Our £10m tourism boost
Tourism bosses are hoping to keep cashing in on the "staycation" trend and make Lincolnshire a Mecca for holidaymakers.
Startling new figures have revealed more than 400,000 extra visitors in 2012 helped to swell the county's coffers by £10 million.
Spending rose one per cent to £1.115 billion from 2011 as tourist numbers increased two per cent to 17.4 million.
Most tourists are daytrippers and there is a push to get people to spend longer in Lincolnshire than the average 1.9 days in hotels and B&Bs.
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The rolling Wolds countryside and golden sands of East Lindsey pulled in 4,049,500 tourists in 2012, earning the district £496 million.
Lincoln's heritage attractions and conference trade saw income rise five per cent to £153 million after visitor numbers rose by 3 per cent to 3,550,100.
Emma Tatlow, Visit Lincoln Partnership Manager, hopes the city can continue to improve its reputation as perfect for a short break.
She added: "Lincoln has a strong short break offer, but it is not as well known as other comparable destinations so we need to work hard to improve that through marketing.
"The quality of the product, the welcome and the information provided are also vital elements to ensure visitors have an excellent experience once here, and to see that they return.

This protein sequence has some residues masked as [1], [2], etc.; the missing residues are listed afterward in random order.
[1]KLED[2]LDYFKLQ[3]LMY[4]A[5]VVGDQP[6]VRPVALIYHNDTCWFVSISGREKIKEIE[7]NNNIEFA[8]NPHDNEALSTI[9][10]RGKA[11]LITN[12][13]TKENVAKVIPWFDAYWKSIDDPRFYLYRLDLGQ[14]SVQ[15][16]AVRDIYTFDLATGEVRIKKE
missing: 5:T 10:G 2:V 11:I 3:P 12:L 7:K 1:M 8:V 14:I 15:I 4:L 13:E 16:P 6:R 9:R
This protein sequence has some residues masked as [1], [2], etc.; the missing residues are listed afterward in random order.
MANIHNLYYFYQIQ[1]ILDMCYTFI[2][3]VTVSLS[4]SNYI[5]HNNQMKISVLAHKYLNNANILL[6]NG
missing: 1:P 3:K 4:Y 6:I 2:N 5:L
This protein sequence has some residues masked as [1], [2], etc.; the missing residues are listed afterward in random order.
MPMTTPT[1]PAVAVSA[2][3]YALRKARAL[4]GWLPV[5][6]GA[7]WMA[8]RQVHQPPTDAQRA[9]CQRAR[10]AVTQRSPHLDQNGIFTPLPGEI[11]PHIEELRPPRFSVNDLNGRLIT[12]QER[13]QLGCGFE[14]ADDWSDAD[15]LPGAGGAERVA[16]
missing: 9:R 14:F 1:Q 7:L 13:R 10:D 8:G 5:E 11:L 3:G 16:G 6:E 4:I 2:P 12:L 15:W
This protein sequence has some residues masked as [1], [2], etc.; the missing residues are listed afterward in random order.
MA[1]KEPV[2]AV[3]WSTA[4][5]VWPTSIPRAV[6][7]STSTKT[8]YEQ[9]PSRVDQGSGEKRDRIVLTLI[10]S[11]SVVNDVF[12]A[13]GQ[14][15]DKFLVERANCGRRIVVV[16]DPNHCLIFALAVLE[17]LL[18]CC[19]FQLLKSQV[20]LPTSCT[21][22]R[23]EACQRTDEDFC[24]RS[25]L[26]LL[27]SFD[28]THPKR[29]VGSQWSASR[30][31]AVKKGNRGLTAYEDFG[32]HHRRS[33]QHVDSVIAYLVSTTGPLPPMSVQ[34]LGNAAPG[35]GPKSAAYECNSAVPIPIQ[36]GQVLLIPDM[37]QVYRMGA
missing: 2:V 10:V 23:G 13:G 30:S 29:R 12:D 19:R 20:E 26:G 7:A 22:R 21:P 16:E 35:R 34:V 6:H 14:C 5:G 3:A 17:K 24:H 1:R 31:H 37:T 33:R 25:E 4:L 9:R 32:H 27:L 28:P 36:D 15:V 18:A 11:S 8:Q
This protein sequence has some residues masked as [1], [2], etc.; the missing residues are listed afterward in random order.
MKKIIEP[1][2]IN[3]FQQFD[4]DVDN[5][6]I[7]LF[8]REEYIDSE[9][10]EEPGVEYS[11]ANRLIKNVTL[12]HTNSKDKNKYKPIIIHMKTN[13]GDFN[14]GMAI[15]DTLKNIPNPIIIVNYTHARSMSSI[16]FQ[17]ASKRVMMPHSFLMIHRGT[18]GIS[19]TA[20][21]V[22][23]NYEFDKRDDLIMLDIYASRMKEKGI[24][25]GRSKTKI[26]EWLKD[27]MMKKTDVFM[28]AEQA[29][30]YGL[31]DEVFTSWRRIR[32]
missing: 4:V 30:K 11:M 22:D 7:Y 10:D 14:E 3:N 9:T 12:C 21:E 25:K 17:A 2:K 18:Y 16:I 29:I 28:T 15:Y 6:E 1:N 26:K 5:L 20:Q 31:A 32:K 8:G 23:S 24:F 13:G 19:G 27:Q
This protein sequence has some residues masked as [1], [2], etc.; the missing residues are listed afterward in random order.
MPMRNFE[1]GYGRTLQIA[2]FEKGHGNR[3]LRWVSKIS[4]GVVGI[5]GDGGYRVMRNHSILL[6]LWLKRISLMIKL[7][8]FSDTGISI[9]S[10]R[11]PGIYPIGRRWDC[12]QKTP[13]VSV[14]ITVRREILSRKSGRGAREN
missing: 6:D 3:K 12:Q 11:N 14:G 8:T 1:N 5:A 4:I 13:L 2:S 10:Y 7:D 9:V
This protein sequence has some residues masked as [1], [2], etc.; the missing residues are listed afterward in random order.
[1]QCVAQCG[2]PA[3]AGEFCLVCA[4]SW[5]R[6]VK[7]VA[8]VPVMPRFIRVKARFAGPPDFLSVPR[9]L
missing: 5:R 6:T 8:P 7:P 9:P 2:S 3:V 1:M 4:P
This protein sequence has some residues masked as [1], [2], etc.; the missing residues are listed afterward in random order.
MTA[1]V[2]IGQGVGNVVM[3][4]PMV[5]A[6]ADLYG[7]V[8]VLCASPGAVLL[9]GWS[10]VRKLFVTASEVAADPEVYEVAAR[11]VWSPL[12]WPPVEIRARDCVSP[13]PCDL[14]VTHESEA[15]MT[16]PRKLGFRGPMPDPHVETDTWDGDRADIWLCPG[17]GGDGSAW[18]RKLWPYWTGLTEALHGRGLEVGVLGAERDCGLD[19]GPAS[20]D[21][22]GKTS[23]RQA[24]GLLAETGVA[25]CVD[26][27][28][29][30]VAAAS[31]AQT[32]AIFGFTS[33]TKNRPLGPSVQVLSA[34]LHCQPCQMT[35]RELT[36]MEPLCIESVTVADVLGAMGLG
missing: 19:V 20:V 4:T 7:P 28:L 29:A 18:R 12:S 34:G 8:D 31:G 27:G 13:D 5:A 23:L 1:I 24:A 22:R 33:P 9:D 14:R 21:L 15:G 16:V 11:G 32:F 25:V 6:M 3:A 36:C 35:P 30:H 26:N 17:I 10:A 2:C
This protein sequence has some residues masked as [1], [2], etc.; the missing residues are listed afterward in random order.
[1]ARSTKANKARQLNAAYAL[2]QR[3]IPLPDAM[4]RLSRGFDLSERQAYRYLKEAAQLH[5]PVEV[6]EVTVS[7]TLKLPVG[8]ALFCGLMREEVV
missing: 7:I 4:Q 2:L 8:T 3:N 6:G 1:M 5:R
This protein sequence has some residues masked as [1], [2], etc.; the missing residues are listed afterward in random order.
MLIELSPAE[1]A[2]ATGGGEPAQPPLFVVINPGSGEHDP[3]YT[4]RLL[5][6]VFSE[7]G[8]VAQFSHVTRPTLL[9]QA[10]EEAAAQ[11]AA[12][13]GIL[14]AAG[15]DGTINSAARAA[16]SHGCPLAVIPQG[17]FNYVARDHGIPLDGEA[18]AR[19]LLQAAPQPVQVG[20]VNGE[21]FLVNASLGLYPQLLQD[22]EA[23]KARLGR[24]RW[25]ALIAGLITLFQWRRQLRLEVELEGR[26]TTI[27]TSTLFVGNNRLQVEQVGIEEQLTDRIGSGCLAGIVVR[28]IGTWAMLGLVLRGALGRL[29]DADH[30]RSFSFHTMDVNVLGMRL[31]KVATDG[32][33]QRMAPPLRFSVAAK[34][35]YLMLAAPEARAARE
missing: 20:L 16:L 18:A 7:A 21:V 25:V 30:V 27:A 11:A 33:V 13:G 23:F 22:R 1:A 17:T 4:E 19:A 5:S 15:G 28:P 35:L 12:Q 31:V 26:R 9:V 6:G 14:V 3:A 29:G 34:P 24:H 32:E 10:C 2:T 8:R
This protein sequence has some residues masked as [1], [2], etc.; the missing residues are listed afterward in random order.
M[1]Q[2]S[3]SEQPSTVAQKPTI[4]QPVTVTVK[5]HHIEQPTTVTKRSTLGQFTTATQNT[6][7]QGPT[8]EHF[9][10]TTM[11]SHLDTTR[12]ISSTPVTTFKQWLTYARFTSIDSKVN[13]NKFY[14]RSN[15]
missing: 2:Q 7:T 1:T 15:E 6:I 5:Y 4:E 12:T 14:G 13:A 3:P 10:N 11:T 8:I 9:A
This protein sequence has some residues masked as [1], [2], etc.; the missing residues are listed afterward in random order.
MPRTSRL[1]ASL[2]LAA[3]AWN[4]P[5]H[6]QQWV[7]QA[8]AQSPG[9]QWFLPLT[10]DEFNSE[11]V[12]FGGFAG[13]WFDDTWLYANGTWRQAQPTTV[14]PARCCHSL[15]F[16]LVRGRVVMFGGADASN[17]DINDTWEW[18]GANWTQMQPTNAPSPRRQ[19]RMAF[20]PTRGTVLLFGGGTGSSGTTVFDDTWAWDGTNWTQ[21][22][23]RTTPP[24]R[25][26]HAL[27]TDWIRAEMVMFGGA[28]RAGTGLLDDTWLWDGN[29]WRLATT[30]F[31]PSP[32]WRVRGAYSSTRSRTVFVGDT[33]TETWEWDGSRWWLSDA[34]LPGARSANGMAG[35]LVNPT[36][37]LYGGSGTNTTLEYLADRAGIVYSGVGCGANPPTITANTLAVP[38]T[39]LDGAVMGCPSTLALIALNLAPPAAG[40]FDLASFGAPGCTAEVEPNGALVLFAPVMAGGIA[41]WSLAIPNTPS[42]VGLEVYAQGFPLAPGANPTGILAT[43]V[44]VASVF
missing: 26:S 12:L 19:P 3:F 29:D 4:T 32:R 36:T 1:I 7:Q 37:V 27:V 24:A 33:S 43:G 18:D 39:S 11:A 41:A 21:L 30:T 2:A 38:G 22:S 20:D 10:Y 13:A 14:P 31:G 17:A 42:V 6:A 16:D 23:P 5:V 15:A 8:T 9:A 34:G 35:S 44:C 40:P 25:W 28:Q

"Generally, people are taking more holidays at home, and more day visits.
"This is an opportunity we are working with, to get those people who love holidaying in England to choose Lincoln."
Lincolnshire's tourism industry employed 17,796 people in 2012, up 3 per cent on the previous year.
And the county holds the regional record of tourists spending an average of 6.4 days self-catering in caravans, chalets, cottages or camping.
Colin Davie, Lincolnshire County Council's executive member for tourism, said the £19.9 million Lincoln Castle Revealed project opening in 2015 could contribute between £35 million and £50 million a year.
"I am extremely optimistic about the future and see real potential to establish our county, with its amazing beaches, wonderful heritage and fantastic countryside, as a Mecca for tourism and investment for many decades ahead," he said.
David James, managing director of Global Tourism Solutions (UK) Ltd, which produced the data published by Lincolnshire Research Observatory, said: "The nature of tourism in East Lindsey is far more seasonal than Lincoln, but East Lindsey is increasing its year-round offer, in common with other seaside destinations.
"Lincolnshire has done well because, put simply, if you offer the customer quality, they will buy."
Stephen Smith, who runs Orchard Guest House, in Lincoln, says better Sunday train services and wider choice of attractions would help tourism in the city.
"Most of my business is repeat business so I suppose I must be doing something right," he said.
"Having worked in hospitality since leaving school I know how important it is to make the right first impression and make people feel welcome."